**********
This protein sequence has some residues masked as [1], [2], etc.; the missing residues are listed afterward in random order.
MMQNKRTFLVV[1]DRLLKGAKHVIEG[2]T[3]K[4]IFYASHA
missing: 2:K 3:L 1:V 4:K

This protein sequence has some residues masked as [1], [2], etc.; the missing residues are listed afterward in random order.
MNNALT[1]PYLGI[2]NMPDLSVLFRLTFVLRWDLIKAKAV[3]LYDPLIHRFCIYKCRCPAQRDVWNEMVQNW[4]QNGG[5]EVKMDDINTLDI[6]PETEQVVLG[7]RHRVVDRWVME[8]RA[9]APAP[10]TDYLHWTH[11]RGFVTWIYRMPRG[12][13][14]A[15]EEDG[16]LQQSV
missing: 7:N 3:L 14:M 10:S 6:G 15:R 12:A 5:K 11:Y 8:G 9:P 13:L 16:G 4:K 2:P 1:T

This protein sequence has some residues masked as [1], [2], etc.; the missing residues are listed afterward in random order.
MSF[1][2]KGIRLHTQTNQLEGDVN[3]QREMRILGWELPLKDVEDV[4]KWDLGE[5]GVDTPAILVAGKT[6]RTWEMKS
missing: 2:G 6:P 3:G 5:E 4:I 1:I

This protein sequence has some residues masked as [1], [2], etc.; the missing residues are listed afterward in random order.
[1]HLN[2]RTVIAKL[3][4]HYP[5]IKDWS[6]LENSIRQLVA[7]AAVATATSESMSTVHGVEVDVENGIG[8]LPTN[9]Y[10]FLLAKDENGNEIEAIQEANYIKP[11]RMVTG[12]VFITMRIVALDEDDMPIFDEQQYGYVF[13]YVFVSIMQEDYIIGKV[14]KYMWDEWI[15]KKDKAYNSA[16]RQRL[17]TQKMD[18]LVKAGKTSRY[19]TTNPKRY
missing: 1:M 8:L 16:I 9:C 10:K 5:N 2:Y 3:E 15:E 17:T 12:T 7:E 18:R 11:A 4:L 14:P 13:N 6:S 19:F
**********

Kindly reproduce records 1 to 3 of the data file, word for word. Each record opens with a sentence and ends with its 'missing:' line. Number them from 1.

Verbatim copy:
This protein sequence has some residues masked as [1], [2], etc.; the missing residues are listed afterward in random order.
MMQNKRTFLVV[1]DRLLKGAKHVIEG[2]T[3]K[4]IFYASHA
missing: 2:K 3:L 1:V 4:K

This protein sequence has some residues masked as [1], [2], etc.; the missing residues are listed afterward in random order.
MNNALT[1]PYLGI[2]NMPDLSVLFRLTFVLRWDLIKAKAV[3]LYDPLIHRFCIYKCRCPAQRDVWNEMVQNW[4]QNGG[5]EVKMDDINTLDI[6]PETEQVVLG[7]RHRVVDRWVME[8]RA[9]APAP[10]TDYLHWTH[11]RGFVTWIYRMPRG[12][13][14]A[15]EEDG[16]LQQSV
missing: 7:N 3:L 14:M 10:S 6:G 15:R 12:A 5:K 11:Y 8:G 9:P 13:L 16:G 4:K 2:P 1:T

This protein sequence has some residues masked as [1], [2], etc.; the missing residues are listed afterward in random order.
MSF[1][2]KGIRLHTQTNQLEGDVN[3]QREMRILGWELPLKDVEDV[4]KWDLGE[5]GVDTPAILVAGKT[6]RTWEMKS
missing: 2:G 6:P 3:G 5:E 4:I 1:I